Achilles in the Iliad

Achilles is classic literatures' greatest character ever engraved on paper.   Achilles, son of Peleus, the King of Myrmidons, and Thetis, a sea nymph, comes to Troy as part of a Greek force led by King Agamemnon.   Unlike most protagonists, Achilles does not develop significantly over the course of the epic.   A translator of The Iliad, Richard Lattimore, said that the story of The Iliad is not about Troy, but about Achilles. He also goes on to say though, that it is not just Achilles, but the Achaians and the Trojans also.   As the story unravels, Achilles wrath for Agamemnon intensifies, but only after the death of Patroclus does he redirect his rage towards Hector.   Achilles' bloodlust, wrath, and pride continue to consume him.   As a result, he mercilessly mauls his opponents and does not relent in this brutality until the last book when King Priam begs for the return of his son's desecrated corpse.   Achilles embodies the characteristics of the epic hero particularly in his apparent lack of character and control and lust for fame.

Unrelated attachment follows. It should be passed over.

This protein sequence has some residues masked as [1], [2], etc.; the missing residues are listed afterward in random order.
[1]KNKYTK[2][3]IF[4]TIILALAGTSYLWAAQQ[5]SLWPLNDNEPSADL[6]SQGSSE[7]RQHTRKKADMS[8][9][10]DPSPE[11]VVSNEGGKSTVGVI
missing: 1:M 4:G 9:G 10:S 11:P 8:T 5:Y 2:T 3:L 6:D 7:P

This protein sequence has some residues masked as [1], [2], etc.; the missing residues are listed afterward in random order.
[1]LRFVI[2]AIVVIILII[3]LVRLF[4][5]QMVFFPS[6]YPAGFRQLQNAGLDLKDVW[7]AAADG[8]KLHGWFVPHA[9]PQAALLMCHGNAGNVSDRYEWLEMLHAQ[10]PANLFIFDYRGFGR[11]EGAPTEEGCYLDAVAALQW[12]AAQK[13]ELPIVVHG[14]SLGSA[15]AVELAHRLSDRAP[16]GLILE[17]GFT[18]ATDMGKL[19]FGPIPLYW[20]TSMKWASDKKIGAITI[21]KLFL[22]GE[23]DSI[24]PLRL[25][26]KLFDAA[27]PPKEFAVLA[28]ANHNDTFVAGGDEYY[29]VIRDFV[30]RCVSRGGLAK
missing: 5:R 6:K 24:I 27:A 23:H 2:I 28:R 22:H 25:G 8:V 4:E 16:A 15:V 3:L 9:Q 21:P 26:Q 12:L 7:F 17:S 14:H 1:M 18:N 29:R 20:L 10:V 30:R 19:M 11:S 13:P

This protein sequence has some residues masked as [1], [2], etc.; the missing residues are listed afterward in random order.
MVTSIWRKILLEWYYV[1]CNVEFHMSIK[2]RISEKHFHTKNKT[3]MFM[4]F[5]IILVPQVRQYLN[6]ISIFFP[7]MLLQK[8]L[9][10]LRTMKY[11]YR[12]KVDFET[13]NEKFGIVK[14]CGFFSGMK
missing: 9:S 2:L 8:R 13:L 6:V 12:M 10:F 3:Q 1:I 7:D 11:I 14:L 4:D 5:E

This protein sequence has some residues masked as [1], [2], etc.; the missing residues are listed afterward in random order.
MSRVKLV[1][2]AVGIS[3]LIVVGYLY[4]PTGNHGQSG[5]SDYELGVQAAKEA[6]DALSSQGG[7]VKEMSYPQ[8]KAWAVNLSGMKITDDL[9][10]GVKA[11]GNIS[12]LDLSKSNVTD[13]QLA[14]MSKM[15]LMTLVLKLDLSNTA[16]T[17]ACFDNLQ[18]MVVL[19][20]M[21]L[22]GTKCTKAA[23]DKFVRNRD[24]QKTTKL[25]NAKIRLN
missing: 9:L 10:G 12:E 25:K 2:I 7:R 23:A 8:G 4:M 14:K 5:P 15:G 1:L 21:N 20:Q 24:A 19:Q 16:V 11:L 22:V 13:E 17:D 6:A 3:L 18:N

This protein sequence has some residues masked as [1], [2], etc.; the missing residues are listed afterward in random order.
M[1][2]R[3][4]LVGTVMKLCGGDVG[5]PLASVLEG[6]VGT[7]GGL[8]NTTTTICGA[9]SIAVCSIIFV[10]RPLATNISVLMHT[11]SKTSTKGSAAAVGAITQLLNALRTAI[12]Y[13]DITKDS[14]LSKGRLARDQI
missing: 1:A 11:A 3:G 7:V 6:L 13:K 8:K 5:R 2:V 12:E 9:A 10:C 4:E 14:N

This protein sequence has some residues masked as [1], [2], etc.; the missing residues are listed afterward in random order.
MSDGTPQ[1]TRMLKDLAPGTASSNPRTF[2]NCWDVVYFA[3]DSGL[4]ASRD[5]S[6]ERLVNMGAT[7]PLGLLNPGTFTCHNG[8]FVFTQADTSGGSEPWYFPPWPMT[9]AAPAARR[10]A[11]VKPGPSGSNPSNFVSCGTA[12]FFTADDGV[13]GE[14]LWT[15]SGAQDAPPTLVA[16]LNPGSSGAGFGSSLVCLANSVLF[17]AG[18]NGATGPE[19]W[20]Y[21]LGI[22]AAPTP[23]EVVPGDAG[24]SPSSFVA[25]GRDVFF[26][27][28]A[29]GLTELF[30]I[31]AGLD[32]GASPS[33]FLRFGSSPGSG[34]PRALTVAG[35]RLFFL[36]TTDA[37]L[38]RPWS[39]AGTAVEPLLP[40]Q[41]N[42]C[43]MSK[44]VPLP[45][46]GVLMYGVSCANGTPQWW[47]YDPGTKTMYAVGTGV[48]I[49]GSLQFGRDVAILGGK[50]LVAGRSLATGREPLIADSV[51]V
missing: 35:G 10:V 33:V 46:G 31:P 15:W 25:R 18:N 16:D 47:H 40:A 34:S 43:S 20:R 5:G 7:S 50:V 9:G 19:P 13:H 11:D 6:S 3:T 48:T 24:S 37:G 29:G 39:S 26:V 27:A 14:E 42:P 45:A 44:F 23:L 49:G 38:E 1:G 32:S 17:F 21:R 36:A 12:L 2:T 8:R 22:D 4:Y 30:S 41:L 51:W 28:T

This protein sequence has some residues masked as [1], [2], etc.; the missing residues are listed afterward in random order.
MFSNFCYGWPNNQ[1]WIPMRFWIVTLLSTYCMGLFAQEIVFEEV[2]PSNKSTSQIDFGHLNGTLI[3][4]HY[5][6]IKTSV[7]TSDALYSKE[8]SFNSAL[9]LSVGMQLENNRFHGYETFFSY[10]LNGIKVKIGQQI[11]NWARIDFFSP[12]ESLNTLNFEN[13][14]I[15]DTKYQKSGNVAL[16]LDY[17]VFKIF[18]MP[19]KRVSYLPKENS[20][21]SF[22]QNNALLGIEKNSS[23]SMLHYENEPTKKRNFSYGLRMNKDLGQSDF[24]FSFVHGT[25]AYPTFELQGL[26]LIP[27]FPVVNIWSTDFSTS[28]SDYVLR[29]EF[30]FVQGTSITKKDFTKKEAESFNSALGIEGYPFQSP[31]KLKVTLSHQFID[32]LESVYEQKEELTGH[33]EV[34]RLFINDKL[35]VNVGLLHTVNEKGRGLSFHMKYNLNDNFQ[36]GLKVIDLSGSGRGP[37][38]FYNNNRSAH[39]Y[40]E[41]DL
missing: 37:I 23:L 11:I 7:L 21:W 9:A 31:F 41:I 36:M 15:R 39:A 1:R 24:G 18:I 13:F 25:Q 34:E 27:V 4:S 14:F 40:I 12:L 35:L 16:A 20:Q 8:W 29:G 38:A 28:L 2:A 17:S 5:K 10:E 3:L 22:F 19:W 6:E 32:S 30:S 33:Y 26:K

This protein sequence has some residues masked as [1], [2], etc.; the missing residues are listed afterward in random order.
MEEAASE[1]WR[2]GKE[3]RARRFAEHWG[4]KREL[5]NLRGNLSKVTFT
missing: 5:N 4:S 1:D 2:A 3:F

Proud and headstrong, Achilles takes offense easily and reacts with blistering indignation when perceived that his honor has been insulted.   In the beginning of Book One, after Agamemnon wrongly accuses Achilles of cheating him of his prize, Chryseis, Achilles retorts at Agamemnon reminding him of all the honors and loyalty he has earned while he shamelessly earns his pillage through his lust for greed.  

"O wrapped in shamelessness, with your mind forever on profit,
how shall any one of the Achaians readily obey you
either to go on a journey or to fight men strongly in battle?
I for my part did not come here for the sake of the Trojan
spearmen to fight against them, since to me they have done nothing….
but when the time comes to distribute the booty
yours is far the greater reward, and I with some small thing
yet dear to me go back to my ships when I am weary with fighting.
Now I am returning to Phthia, since it is much...